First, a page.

Conditions

Hearing Patients that Can't Speak - Researchers Decode Brain Activity

An X-ray CT scan of the head of one of the volunteers, showing electrodes distributed over the brain's temporal lobe, where sounds are processed.
An X-ray CT scan of the head of one of the volunteers, showing electrodes distributed over the brain's temporal lobe, where sounds are processed. Adeen Flinker/UC Berkeley

When people hear a sound, there’s electrical activity in the brain’s temporal lobe.

Researchers at the University of California, Berkeley have decoded those electrical signals, enabling them to predict the words a person heard by translating the brain activity.

It’s a technique that could help thousands of people with damaged speech mechanisms due to stroke or paralysis. In theory, imagined conversations could be reconstructed by monitoring brain activity.

“There is some evidence that hearing the sound and imagining the sound activate similar areas of the brain,” said Brian N. Pasley, a post-doctoral researcher. “If you can understand the relationship well enough between the brain recordings and sound, you could either synthesize the actual sound a person is thinking, or just write out the words with a type of interface device.”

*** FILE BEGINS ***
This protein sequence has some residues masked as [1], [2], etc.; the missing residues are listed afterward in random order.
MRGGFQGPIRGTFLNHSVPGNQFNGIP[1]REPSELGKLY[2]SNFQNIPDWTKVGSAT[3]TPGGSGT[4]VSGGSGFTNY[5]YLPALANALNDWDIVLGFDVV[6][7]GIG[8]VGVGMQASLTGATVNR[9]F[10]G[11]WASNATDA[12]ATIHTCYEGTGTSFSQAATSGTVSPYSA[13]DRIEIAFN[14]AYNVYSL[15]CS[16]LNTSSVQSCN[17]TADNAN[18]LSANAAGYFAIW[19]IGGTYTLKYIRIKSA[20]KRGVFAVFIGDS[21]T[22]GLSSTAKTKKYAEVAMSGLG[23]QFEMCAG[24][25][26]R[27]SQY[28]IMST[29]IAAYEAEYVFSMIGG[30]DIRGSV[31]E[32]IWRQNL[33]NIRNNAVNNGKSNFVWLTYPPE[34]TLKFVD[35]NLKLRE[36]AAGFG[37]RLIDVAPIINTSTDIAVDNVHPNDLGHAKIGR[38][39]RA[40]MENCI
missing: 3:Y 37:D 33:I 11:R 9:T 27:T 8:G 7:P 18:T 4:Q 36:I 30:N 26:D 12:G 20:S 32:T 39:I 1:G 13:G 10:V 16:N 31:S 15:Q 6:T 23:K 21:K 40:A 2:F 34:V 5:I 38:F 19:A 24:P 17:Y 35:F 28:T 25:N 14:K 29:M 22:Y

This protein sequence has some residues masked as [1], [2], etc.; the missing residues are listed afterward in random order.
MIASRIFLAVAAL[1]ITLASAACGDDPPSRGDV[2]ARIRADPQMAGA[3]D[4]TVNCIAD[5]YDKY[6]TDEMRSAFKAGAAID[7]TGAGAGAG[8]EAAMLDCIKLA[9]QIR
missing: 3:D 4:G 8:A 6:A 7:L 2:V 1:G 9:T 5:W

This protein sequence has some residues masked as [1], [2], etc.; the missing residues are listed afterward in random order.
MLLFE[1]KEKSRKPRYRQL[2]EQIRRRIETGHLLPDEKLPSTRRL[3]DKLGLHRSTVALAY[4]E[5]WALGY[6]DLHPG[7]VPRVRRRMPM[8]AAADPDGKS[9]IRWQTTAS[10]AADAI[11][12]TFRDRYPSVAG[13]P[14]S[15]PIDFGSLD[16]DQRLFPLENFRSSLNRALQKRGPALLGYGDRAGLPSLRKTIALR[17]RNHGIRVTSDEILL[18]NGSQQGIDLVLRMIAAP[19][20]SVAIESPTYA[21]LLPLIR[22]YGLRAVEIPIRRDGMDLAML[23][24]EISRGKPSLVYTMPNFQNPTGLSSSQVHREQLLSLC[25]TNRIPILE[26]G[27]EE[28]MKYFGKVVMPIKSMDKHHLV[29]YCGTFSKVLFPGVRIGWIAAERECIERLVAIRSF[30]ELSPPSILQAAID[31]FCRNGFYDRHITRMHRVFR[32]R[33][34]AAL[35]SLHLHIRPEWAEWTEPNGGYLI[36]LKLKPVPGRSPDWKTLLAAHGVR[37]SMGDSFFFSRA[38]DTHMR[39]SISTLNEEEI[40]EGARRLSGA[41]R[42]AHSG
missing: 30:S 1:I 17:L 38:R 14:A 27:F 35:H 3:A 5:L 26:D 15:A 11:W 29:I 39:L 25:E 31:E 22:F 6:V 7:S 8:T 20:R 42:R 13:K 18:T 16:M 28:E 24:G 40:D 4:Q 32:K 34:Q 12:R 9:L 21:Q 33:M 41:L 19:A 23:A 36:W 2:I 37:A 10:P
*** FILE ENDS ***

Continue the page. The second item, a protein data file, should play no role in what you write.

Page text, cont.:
Pasley visited 15 neurosurgical patients and recorded brain activity detected by electrodes as they heard 5-10 minutes of conversation. He then used the data to reconstruct and play back the sounds the patients heard.

The researchers predict the success with audible sound can be extended to imagined, internal verbalizations since previous studies have shown similar brain regions are activated when a person imagines a word and when it’s actually spoken.

The findings are reported in the journal PLoS Biology.

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